the Customs officers, conformably with the regulations of the Department
Issue of Finance and before the release of such articles from the customs
house, unless the imported things are exempt from excise taxes and the
The lone issue for resolution is whether Chevron was entitled to the tax person found to be in possession of the same is other than those legally
refund or the tax credit for the excise taxes paid on the importation of entitled to such tax exemption. For this purpose, the statutory taxpayer is
petroleum products that it had sold to CDC in 2007. the importer of the things subject to excise tax.

Ruling of the Court Chevron, being the statutory taxpayer, paid the excise taxes on its
importation of the petroleum products.19
Chevrons Motion for Reconsideration is meritorious.
Section 135 of the NIRC states:
Pilipinas Shell concerns the manufacturers entitlement to refund or credit
of the excise taxes paid on the petroleum products sold to international SEC. 135. Petroleum Products Sold to International Carriers and Exempt
carriers exempt from excise taxes under Section 135(a) of the NIRC. Entities or Agencies. Petroleum products sold to the following are
exempt from excise tax:
(a) International carriers of Philippine or foreign registry on their CDC in 2007 (or, for that matter, to any of the other entities or agencies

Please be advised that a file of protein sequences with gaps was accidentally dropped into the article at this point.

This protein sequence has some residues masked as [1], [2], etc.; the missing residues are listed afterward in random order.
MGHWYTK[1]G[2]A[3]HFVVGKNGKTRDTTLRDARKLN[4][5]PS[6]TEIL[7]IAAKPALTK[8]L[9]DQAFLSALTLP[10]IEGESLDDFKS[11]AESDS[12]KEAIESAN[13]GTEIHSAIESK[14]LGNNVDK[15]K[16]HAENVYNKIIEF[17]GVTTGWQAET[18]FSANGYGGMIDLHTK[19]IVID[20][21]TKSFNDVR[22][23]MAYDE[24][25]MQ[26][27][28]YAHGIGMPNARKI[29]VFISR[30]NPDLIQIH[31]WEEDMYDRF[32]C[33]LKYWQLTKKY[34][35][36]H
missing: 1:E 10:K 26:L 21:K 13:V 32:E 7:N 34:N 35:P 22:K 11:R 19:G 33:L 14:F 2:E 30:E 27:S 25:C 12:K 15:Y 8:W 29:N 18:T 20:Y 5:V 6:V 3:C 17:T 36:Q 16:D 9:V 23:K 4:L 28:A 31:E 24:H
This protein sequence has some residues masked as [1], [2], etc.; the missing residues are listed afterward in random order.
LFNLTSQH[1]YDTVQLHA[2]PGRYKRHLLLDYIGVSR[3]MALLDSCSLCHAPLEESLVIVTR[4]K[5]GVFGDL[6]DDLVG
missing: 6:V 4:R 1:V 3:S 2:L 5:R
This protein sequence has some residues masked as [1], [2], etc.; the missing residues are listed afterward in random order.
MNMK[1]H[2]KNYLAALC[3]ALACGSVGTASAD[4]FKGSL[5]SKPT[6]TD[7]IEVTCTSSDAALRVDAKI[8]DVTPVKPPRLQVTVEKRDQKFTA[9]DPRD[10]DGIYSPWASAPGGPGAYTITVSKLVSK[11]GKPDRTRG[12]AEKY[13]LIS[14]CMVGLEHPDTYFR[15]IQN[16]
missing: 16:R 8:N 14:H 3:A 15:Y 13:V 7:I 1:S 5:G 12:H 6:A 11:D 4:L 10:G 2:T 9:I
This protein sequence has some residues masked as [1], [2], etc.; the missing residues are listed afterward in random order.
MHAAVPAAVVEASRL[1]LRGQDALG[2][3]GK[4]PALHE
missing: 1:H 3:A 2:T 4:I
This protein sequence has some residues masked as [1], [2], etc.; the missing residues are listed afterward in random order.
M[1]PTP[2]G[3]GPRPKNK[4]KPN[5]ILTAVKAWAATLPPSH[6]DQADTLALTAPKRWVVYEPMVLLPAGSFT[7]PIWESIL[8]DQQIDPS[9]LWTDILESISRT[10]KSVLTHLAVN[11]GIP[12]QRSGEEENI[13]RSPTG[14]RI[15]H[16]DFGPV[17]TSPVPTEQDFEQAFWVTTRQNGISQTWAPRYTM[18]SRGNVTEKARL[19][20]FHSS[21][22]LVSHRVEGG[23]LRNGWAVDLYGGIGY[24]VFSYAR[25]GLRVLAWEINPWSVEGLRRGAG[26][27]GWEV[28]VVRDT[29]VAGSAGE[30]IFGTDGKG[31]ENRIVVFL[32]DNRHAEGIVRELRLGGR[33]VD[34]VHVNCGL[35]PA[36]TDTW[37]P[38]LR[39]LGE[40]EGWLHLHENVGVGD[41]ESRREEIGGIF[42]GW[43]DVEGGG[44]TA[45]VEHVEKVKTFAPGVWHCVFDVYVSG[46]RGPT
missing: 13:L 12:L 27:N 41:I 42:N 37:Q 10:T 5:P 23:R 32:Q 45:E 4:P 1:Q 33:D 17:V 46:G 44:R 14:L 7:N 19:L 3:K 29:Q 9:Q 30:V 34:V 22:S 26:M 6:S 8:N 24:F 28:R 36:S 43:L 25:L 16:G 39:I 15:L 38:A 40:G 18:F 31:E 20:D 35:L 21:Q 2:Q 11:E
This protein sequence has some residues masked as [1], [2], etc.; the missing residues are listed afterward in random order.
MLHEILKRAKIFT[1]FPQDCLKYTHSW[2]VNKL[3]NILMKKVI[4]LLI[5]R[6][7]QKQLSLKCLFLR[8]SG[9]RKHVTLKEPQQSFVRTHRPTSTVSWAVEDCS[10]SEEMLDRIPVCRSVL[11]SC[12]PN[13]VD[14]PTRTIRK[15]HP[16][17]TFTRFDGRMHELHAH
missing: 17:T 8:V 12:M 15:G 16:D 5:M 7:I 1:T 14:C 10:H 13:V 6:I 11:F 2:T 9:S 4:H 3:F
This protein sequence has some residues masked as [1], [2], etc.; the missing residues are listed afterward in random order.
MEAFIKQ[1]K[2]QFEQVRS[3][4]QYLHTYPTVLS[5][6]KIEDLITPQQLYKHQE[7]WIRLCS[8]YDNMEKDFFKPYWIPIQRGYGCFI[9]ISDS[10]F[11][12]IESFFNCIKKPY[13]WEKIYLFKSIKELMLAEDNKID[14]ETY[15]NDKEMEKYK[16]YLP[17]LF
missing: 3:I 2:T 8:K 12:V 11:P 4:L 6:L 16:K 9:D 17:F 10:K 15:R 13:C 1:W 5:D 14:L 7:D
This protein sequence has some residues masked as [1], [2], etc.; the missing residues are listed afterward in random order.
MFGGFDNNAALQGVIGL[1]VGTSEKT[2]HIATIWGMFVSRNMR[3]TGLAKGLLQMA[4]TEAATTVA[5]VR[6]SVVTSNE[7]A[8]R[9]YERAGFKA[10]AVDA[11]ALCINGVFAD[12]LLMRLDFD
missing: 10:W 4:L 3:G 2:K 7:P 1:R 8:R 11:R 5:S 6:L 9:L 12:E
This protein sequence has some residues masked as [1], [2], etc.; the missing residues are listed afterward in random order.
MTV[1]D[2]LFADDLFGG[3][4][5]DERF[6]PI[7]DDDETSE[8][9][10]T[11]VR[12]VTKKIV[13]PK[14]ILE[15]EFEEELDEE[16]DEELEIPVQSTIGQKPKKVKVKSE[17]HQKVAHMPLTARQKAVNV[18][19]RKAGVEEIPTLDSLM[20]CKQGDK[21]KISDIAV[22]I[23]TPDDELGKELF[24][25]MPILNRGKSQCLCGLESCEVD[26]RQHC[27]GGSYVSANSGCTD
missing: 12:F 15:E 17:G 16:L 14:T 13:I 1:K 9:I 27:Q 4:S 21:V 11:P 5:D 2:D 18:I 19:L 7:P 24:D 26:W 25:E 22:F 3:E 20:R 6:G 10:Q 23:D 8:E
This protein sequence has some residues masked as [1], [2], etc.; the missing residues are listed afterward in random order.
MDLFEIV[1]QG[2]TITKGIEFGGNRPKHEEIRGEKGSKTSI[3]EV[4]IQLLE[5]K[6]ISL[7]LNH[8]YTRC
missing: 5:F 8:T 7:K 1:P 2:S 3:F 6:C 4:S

use or consumption outside the Philippines: Provided, That the listed in Section 135 of the NIRC). Before then, Chevron did not have any
petroleum products sold to these international carriers shall be legal basis to claim the tax refund or the tax credit as to the petroleum
stored in a bonded storage tank and may be disposed of only in products.
accordance with the rules and regulations to be prescribed by the
Secretary of Finance, upon recommendation of the Consequently, the payment of the excise taxes by Chevron upon its
Commissioner; importation of petroleum products was deemed illegal and erroneous
upon the sale of the petroleum products to CDC. Section 204 of the NIRC
(b) Exempt entities or agencies covered by tax treaties, explicitly allowed Chevron as the statutory taxpayer to claim the refund or
conventions and other international agreement for their use or the credit of the excise taxes thereby paid, viz.:
consumption: Provided, however, That the country of said foreign
international carrier or exempt entities or agencies exempts from SEC 204. Authority of the Commissioner to Compromise, Abate and
similar taxes petroleum products sold to Philippine carriers, Refund or Credit Taxes. The Commissioner may
entities or agencies; and
xxxx
(c) Entities which are by law exempt from direct and indirect
taxes. (Emphasis supplied.) (C) Credit or refund taxes erroneously or illegally received or penalties
imposed without authority, refund the value of internal revenue stamps
Pursuant to Section 135(c), supra, petroleum products sold to entities when they are returned in good condition by the purchaser, and, in his
that are by law exempt from direct and indirect taxes are exempt from discretion, redeem or change unused stamps that have been rendered
excise tax. The phrase which are by law exempt from direct and indirect unfit for use and refund their value upon proof of destruction. No credit or
taxes describes the entities to whom the petroleum products must be refund of taxes or penalties shall be allowed unless the taxpayer files in